|Newspaper Title||The Queenslander (Brisbane, Qld. : 1866 - 1939)|
|Trove Title||Gathered In|
BY CATHERINE HELEN SPENCE, Author of "Clara Morison," "Mr. Hogarth's Will," "Hugh Lindsay's Guest," &c.
"YOU'VE been much longer with Mr. Oswald than there was the least occasion for," said the mistress of the house. "Nobody manages him so well as Mick, and the less he's interfered with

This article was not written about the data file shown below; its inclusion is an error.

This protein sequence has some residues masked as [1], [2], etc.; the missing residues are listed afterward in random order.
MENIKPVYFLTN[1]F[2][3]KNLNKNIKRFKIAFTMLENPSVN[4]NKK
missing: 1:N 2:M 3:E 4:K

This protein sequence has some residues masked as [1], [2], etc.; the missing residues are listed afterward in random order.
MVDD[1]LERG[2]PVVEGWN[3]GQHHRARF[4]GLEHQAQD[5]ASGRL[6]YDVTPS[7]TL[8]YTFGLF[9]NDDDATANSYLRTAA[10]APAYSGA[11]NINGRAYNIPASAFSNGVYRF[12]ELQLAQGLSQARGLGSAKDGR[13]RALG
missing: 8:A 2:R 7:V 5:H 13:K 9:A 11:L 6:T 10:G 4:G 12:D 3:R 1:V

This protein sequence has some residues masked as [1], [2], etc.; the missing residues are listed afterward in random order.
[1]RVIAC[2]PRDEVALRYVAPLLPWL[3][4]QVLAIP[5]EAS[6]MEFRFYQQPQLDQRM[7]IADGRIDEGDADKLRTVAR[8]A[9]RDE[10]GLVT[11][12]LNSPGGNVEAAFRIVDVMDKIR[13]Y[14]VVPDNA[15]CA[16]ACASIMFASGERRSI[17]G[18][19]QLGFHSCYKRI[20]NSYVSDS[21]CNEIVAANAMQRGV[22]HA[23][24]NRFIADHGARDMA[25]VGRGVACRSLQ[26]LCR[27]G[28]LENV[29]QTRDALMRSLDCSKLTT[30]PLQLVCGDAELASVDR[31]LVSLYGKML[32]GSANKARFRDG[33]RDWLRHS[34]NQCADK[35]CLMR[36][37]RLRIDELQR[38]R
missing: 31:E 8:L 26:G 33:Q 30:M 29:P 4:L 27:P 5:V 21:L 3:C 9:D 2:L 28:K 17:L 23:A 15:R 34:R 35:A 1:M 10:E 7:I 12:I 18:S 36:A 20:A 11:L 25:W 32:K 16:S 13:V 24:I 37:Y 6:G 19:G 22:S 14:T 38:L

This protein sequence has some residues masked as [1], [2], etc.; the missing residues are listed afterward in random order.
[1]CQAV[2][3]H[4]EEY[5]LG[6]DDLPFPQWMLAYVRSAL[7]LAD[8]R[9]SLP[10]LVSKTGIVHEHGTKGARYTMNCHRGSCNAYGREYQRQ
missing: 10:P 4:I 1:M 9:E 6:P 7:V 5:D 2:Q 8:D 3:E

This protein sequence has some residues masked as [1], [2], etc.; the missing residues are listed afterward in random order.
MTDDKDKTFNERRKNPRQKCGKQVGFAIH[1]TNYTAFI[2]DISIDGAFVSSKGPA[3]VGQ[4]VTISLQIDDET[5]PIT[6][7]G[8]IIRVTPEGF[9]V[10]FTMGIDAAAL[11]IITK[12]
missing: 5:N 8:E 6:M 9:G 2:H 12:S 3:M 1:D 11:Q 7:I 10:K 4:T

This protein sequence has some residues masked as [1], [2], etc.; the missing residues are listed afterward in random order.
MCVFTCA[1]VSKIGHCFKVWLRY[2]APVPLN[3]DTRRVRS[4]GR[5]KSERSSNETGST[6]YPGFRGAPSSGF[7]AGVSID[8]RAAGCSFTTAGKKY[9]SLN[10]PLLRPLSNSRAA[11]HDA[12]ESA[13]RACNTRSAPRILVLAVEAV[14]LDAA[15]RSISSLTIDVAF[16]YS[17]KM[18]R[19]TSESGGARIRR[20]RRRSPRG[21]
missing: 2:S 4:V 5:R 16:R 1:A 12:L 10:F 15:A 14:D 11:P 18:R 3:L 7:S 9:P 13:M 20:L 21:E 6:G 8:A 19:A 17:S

the better. I never look near him myself.' I sup* pose the Bmoking-room is in a horrid mess. All the rest of the house has got a thorough turn-up, and been cleaned from top to bottom. With both Mr. Oswald and Jim out of the way, it is a good opportunity to get the girls set to work, instead of their idling their time and carrying on and flirting with the men about; and I think you will find it hard to see a speck of dust out of Mr. Oswald's den. All gentlemen hate to Bee cleaning, but they growl if it ain't done. I hope you are fond of b&ique, for it is the only amuse ment I can offer you." This was one thing Mrs. Oswald oould do, and was fond of; not that Bhe was by any means a good player, but she liked to take a hand, and was leu languid over it than at anything else. The magazines she spoke of as her only reading were simply fashion journals, where Bhe studied the costumes and the fancy work, and ordered imitations from Melbourne, but Bhe did not read even the serial tales and short stories which were continued with those interesting matters. She did not sew, she did not knit. She had servants enough to do all the household work, and Bhe liked to come out upon them to see that things were not alighted, and that they gave her all their time. She occasionally went into the kitchen to cook special dishes, when she required a great deal of waiting on, and called attention to their excellence when they came to table. And she thoroughly enjoyed her meals, of which ?he had five every day, unmoved by the increas ing stoutness which made her more trying to fit, and was a great grievance «/ her dressmaker. When the substantial tea was followed by an equally substantial supper, only with wine and beer substituted for the milder beverage, she did as great justice to it, and, after expressing sur prise that Kenneth could not follow her example, she had another game at bezique, took her candle, said good-night, and went to bed for her customary sleep of ten hours. Mick O'Hearn, who had some sharpness and ?ome sympathy, had perceived that the new comer felt his first evening at Tingalpa a very trying one. He brought Kenneth a cigar, one of his master's very best, and when it was de clined with thanks, as he did not smoke, Mick looked on him a little puzzled as to how he could be worked upon. "Try it, sir; there's nothing that quietens one like tobacco. The master's been blowing me up and blackguarding me because I think it's time he pulled up, and after such bullyrag ging I felt like to fly out in the kitchen at every mother's son and daughter of them, till Biddy she put the pipe in my mouth with a Bmile, after she hai just touched it wid her rosy lips and, faith, the first whiff was like magic. The master will be all right in two or three days, but the horrors is to come, and my hands 'ill be full trying to get him square without a fall-back, which is worse than the first plunge ; and if so be as you would take a run to the outstation at Cowarrel and stop a few days with the manager, then I think I'd get him straight faster, for he'll be asking for you, and the fewer he seeß the better." " But what would Mrs. Oswald say ?" asked Kenneth. " Oh ! Bhe takes everything mighty asy, least ways what does not touoh her own skin or her own stomach, as Biddy says," answered Mick. " And what would the manager say ?" * Th« sole right to pnbliah " Gathered In" in Qneent ?nd fan been Kcared bjr the proprietors of the Quteiu ttxeur.